continued “It’s the school’s obligation and responsibility to look after their students and advocate,” said Weisenberg. “The purpose of this legislation is to prevent this happening to any other child.”
Jerry was on antidepressant and mood stabilizing medications. There was a history of mental illness in his family. One day, he was found crying in the hallway and the school psychologist wrote a letter to his father saying she “feared for Jerry’s life” if he was suspended and kicked off the wrestling team.
Clark believes those factors should have warranted a special education evaluation, which could have offered Jerry alternatives to suspension, like home schooling or tutoring.
An alternative to suspension meant Jerry wouldn’t have been kicked off the wrestling team, said Clark, which might have prevented his suicide.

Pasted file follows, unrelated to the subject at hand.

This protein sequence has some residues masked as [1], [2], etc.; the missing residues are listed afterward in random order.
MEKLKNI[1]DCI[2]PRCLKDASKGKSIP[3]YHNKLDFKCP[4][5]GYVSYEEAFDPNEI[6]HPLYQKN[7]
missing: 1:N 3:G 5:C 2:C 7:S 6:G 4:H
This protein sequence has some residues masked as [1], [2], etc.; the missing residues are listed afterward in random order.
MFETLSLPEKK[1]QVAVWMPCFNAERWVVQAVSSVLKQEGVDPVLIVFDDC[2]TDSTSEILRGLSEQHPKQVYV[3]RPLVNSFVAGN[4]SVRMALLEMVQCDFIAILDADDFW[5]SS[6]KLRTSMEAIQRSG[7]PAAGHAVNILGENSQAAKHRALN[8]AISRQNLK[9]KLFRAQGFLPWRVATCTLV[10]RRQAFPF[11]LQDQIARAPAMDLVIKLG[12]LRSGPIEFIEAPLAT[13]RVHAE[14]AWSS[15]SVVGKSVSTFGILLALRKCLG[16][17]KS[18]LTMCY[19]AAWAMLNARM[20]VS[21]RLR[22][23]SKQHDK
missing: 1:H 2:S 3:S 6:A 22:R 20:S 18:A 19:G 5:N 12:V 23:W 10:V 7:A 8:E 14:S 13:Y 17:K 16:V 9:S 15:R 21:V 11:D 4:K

“He said, ‘Please don’t take my life away from me. Wrestling is the only thing that’s going right in my life,’” said Clark. “(Voorheesville Superintendent Teresa Snyder) took his wrestling away and shortly after he hung himself.”
Snyder wouldn’t say much on the matter, calling it a violation of student privacy to talk about it. What she would say is that the situation has been misconstrued.
“It’s a blatant misrepresentation of the school district’s role. People are well aware of what their rights are,” said Snyder.
Snyder said Clark’s claim that the family was not provided information about access to special education services is inaccurate.
“Their information was not correct. People are made aware. That particular family, they were aware,” said Snyder.
Still, Clark maintains the family was not aware. Hence, the waiting game she was playing on Friday morning as she waited to see if the bill had passed. Sometime before noon she received word it had unanimously passed in the Assembly. She was “ecstatic.”
By the end of the day, she learned it failed to pass in the Senate, but vowed to continue fighting for it to be reintroduced in January.